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Railway gauge

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The gauge of a railway is the distance between the rails. The actual gauge is not important, but the the lack of consistency of gauges has been and continues to be a big problem for railways, as it hinders the through transport of passengers and goods.


The gauge is measured between the inside edges of the head of the rail.

The gauge needs to be maintained to the specified measurement within a tolerance such as half an inch1.27 cm
0.0417 feet
under to one inch2.54 cm
0.0833 feet


A variety of gauges are used on railways and tramways, with the most common being "standard gauge", 4'8½"1,435.099 mm. Gauges smaller than this are generally known as narrow gauge, and larger gauges as broad gauge.

Some common gauges include:

Two feet (610 mm) and similar

Two-foot gauge is used for many mining, sugar, construction and other industrial lines, as well as many smaller general carrier railways. The first narrow-gauge railway in the world, the Ffestiniog railway uses a gauge described as 1'11⅝", which equates to 600mm.

The famous Darjeeling Himalaya railway is built to a gauge of 2'.

Two feet, six inches (710 mm)

Railways of 2'6" gauge are not as common as some others, but they include the Puffing Billy Railway outside Melbourne, Australia, and the Welshpool and Llanfair railway in Wales.

Three feet (915mm)

Three-foot gauge railways are also not all that common.

One metre (3'3⅜")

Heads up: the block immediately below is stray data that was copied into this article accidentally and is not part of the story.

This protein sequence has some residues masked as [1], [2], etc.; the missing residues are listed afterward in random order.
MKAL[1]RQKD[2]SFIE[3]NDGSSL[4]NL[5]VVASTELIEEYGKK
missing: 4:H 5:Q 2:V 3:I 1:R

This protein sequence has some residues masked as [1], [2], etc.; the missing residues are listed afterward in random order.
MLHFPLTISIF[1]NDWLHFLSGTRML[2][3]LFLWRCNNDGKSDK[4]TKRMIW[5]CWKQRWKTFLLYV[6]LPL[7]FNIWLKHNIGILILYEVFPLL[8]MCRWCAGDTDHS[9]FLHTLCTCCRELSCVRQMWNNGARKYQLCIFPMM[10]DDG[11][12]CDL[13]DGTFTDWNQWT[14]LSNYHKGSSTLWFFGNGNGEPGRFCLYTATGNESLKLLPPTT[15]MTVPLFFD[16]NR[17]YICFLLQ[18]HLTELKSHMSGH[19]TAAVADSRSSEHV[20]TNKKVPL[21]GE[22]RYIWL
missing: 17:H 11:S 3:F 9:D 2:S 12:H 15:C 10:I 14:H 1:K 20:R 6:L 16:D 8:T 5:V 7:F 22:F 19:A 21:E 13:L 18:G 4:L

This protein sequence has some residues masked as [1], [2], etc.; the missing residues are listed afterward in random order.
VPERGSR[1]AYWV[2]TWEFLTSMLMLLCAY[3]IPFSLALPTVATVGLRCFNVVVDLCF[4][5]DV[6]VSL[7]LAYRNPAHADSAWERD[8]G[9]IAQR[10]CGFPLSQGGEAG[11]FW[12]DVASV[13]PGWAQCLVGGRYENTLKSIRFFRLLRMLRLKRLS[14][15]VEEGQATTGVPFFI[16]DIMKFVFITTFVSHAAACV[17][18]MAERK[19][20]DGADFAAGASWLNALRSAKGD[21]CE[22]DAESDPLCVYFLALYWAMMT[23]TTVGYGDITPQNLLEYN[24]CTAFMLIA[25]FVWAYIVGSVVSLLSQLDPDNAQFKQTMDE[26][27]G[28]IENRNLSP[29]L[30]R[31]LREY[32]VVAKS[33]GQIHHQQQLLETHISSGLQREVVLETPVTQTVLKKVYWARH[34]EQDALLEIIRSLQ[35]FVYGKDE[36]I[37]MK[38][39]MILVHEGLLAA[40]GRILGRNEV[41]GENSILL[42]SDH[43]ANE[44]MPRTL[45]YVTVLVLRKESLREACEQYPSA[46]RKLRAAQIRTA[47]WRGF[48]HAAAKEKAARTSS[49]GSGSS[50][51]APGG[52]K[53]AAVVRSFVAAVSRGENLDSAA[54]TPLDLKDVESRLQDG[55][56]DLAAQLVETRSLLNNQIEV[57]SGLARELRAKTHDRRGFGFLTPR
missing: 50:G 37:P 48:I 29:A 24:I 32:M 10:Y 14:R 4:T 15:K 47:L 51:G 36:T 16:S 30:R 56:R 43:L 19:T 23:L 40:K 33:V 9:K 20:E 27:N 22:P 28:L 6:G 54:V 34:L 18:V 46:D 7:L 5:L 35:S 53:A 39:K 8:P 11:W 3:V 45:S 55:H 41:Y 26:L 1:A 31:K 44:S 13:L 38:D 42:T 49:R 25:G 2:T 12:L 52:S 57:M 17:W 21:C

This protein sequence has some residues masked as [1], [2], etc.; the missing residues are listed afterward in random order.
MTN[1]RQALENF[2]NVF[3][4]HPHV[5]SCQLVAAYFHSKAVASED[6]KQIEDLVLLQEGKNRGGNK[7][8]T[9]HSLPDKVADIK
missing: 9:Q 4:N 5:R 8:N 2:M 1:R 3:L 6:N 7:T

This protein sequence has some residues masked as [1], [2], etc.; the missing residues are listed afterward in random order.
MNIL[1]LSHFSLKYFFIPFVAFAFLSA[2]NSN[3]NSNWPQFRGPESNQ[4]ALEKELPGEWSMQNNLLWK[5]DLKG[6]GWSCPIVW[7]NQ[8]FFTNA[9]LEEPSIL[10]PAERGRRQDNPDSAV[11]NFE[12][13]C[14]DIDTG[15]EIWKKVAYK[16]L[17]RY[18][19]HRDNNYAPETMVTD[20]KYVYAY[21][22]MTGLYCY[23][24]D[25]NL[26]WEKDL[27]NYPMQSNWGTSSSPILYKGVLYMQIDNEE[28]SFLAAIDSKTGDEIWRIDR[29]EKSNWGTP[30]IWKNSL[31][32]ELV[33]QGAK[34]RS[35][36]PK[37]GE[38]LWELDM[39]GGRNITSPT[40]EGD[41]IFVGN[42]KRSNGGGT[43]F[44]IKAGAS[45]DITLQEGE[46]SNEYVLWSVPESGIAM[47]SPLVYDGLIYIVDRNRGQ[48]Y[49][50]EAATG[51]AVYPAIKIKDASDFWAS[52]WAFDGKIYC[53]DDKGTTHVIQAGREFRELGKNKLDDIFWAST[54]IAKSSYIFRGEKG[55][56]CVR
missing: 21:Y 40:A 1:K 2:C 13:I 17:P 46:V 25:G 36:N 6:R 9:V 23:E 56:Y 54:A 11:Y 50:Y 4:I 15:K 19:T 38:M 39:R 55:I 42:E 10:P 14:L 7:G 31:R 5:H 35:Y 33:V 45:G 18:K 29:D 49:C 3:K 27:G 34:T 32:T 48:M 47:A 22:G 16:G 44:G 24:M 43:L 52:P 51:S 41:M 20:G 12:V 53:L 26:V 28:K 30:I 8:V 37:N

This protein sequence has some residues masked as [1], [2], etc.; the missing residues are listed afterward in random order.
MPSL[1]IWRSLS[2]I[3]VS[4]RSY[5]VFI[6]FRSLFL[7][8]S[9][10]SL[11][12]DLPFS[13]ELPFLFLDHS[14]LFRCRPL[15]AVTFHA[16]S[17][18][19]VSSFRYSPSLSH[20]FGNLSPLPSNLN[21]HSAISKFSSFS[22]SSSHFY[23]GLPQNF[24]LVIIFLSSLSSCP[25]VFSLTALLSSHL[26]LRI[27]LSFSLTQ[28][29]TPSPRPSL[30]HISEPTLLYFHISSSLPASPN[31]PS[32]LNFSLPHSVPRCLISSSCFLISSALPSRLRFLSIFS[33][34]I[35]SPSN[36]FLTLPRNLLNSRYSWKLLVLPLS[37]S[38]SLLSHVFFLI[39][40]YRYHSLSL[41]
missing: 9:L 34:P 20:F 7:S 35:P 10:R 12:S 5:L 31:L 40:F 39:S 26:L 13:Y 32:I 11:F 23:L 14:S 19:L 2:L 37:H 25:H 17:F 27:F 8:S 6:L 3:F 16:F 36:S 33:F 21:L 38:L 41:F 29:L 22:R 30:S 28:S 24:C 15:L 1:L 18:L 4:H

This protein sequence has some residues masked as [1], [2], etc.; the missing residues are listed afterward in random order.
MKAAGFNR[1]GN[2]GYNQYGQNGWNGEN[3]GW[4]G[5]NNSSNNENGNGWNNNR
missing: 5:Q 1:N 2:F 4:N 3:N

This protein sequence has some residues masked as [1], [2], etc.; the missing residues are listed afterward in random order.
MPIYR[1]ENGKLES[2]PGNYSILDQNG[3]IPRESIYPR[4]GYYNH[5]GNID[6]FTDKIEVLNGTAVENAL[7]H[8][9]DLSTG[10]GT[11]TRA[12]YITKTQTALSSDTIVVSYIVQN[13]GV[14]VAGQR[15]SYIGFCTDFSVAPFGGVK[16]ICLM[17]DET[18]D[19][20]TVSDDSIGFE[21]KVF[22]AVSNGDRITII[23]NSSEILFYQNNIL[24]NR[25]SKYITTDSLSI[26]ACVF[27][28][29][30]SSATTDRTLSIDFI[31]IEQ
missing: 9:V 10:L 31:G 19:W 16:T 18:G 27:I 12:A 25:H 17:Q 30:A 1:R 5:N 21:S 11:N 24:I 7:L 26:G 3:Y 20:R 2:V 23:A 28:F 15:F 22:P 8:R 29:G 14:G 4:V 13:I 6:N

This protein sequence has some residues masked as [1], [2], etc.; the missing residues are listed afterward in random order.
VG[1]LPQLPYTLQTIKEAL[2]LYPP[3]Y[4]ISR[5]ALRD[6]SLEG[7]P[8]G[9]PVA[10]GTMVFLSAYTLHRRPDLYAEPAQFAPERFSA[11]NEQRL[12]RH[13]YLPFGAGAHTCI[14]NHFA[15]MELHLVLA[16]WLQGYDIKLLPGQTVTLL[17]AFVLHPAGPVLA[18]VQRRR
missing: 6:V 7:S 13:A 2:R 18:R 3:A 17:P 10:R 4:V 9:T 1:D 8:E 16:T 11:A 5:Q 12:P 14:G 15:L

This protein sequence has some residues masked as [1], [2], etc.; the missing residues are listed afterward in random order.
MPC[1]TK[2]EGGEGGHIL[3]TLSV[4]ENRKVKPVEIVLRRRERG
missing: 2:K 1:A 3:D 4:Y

Many European branch-line railways were built to a gauge of one metre.

Three feet, six inches (1067mm)

Three feet six inches is the smallest gauge in use for entire railway networks. The railways of Queensland, Western Australia, Tasmania, New Zealand, and various African countries including South Africa are mostly if not totally built to this gauge. Some of these railways also carry some of the heaviest traffic in the world.

Standard gauge: four feet, eight and a half inches (1435mm)

Standard gauge is used for most railways in Britain, the United States, much of Europe, the Japanese "bullet trains", New South Wales, and many other places.

Russian gauge: 1520 mm

Russian gauge is the second most used in the world, connecting Russia and most of the former Soviet Union countries. It was originally a 1524 mm (5') gauge, which was retained in Finland. These gauges are close enough for Finnish trains to travel in Russia and vice versa.

Five feet, three inches (1600mm)

Also known as the Irish gauge, this gauge is not common, but is used in Ireland, Victoria, and some other places. South Australia also adopted this gauge, but most such track has been converted to standard gauge or closed, apart from the Adelaide suburban system.

Five feet, six inches (1677mm)

Five feet six inches is used for most main lines in India, as well as some other places. Spain and Portugal use the similar Iberian gauge, 1668 mm. The new high-speed lines in Spain use standard gauge instead, to be linked to the future European high-speed network.

Seven feet, one quarter inch

The famous seven-foot gauge of the Great Western Railway and other railways in Britain was an early attempt at choosing a "better" gauge than what became known as standard gauge, but the fact that it was not the same gauge as most of the rest of the railways in mainland Britain led to its early demise.

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